Dress-down Friday: Barbette

Ah, Barbette!

I mean, is there anything about the description “cross-dressing Texan aerialist in between-the-wars Paris” which doesn’t compel the attention? The man born Vander Clyde whose dragrobatics thrilled French audiences heads a very long queue of people I would dearly love to see a movie about.

I am not alone in my love of this singular apparition. Over at Worn Through (“Apparel from an academic perspective”), Barbette appears in the recurring ‘Anarchists of Style’ feature which has included several other sartorial one-offs whose lodgings in Strange Flowers’ heart are assured, including Baroness Elsa, Claude Cahun, Anita Berber, Quentin Crisp, Vali Myers and Marchesa Casati.

Jean Cocteau figures prominently in any discussion of Barbette, being the first to offer theoretical grounding for Vander Clyde’s high-flying act, and casting him in his 1930 film Le Sang d’un poète. The Qouch (the Queer Psychoanalysis Society’s publishing platform) discusses “the surreal sex of beauty” celebrated by the writer:

Cocteau understood that Barbette’s act was more than a mere circus act or cheap exploitation; it illuminated the possibilities of thinking gender, sex, and sexuality outside of conventional binaries through aesthetic and theatrical innovation. He argues that the reason for Barbette’s success is that “he pleases those who see in him woman and those who perceive in him man, yet to others, their souls are moved by the supernatural (surnaturel) sex of beauty”. Barbette satisfies the drive of the audience to gender and sex him both as male and female, and at the same time for others, Barbette reaches a higher sex “above or beyond nature” legible only through an aesthetic practice of beauty that comes alive through theatrics.

Cocteau was also responsible for commissioning Man Ray to capture Clyde/Barbette in 1926. Like Cocteau, the photographer was fascinated by the performer in limbo, concentrating on the transitory moments before the female stage persona was fixed. Less often mentioned in the context of Barbette’s mystique but no less important in my view is another set of images dating from the same year. They were produced by the studio of Dora Kallmus, the Austrian photographer who traded under the professional name of ‘Madame D’Ora’ (fanciful, faux-French – just like ‘Barbette’). Moving through Vienna, Berlin and Paris, Kallmus was one of a tiny group of prominent female photographers of the time.

But the Clyde/Barbette prints are inscribed “d’Ora Benda”, the other name representing German photographer Arthur Benda, Kallmus’s collaborator. Not only is the subject of these images of ambiguous gender, so is their creator. Kallmus/Benda approached the dual phenomenon of Clyde/Barbette by taking stage and street manifestations at face value, revealing a suited figure somehow even more feminine, self-contained and dainty than the idealised creature of the stage trailing clouds of feathers. The resulting images are both seductive and subversive. The main photograph above depicts Vander Clyde as Barbette, apparently posing as Marlene Dietrich. If true (and it’s a fairly big if, but that’s how it’s captioned), it’s most likely the first such tribute to Dietrich who was at the time a reasonably obscure stage performer, this being a full four years before The Blue Angel launched her film career.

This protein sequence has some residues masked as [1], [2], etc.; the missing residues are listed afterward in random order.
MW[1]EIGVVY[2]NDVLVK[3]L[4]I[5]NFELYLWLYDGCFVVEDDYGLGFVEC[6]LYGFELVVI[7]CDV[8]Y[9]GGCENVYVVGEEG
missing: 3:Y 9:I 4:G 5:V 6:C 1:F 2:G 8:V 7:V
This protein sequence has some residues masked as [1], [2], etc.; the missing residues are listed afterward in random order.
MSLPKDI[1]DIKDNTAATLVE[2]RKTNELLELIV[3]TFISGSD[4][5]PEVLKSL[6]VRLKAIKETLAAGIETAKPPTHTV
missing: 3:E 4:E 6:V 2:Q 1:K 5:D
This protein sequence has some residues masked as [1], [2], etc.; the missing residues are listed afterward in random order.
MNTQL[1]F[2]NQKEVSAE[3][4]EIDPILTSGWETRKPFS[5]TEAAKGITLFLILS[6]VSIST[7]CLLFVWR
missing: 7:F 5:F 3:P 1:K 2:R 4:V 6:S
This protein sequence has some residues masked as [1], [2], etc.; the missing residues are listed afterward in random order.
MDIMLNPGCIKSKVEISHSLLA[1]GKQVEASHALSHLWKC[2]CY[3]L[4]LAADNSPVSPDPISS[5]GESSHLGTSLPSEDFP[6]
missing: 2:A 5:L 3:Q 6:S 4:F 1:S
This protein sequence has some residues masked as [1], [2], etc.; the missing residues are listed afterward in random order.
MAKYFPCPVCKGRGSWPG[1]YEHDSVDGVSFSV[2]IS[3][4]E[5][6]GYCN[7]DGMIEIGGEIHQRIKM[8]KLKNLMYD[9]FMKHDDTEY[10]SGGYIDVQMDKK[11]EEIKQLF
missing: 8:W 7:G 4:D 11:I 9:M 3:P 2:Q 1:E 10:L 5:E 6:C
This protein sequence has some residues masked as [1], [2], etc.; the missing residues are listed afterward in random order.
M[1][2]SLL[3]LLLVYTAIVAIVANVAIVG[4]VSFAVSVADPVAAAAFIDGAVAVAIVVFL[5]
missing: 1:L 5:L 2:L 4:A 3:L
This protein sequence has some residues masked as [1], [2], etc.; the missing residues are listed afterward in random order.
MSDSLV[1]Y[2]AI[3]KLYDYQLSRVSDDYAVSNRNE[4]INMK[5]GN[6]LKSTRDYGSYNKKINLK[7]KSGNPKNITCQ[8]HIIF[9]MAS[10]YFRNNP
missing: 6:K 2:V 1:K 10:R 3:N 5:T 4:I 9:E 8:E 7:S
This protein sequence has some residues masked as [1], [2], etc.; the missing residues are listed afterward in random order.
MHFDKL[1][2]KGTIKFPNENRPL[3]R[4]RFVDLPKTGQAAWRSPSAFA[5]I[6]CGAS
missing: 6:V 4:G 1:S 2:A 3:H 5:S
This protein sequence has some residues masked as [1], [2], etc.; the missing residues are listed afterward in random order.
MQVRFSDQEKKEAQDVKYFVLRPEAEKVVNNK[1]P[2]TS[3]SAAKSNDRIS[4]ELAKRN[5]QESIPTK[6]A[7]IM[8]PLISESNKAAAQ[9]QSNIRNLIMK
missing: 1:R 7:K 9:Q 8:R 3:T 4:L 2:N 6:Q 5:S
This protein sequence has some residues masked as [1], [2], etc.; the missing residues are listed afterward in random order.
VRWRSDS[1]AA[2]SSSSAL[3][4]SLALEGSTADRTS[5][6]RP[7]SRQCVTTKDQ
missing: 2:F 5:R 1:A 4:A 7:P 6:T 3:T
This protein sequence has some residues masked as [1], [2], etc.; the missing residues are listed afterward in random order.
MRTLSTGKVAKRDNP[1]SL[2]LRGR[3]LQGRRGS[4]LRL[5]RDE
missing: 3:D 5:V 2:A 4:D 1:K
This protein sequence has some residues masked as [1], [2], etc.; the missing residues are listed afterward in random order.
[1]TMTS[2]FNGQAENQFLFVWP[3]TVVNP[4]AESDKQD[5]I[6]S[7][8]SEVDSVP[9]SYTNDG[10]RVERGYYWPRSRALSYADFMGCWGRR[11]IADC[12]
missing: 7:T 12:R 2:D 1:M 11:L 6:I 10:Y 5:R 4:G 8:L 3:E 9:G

Below are images by the studio of Madame d’Ora as well as Man Ray and a Roger-Viollet series dating from 1937 which shows Clyde/Barbette backstage, just one year before retiring from performance.

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  1. I so want to believe that he’s impersonating Dietrich. The legs! It’s a nice thought, anyway.

    Curious about his movie credits after reading this, I saw that he only had one after “Le Sang d’un poète.” I set out to watch the whole blurry thing to see if I could spot him and, thank the drag gods, he appears early on, in a literal blink and you’ll miss it shot at about 3:21 and another at about 3:31. That Texas boy sure got around.

    • I thought this one might draw a buttery comment! And how amazing – I’ve written about both Barbette and Night Tide before and never knew there was a connection. Even though Barbette’s entire show reel must have been about 20 seconds long, who among us can say that their only screen appearances were for Jean Cocteau and Curtis Harrington?

  2. So interesting!

    I wonder if Dora Kallmus was the inspiration for the character Dora the photographer in Clouzot’s “Quai des Orfèvres.” Screengrab on my blog here because I was terribly jealous of her sweater:

    It’s a bit much to be a coincidence. So I guess what I’m really wondering about is Kallmus’s sweaters.

    • Well it looks like SOMEONE was ready for their close up! Well this is interesting…she could well have been the inspiration, her stock in trade was performers after all. Thanks for the comment!

  3. khys

    James, I am sure you have come across the performance artist John Kelly. If not, check him out— he has done some great things. His work includes a full length piece about Barbette. Here is a review of the production I saw at BAM (here in New York) a long time ago…

    Not Kelly’s best show, which was the Sonambulist, which I stumbled on in a little theater in the East Village in the ’80’s. Sometimes an artist does something so good that you will forgive him, and watch, just about anything else he ever does. That is how I feel about the Sonambulist– which is Kelly’s take on the Cabinet of Dr. Caligari.

    As always, thanks for the flowers.

  4. Philip Coggan

    “…the most eccentric, extravagant and extraordinary personalities of the last 200-odd years.” And how very odd some of them were.

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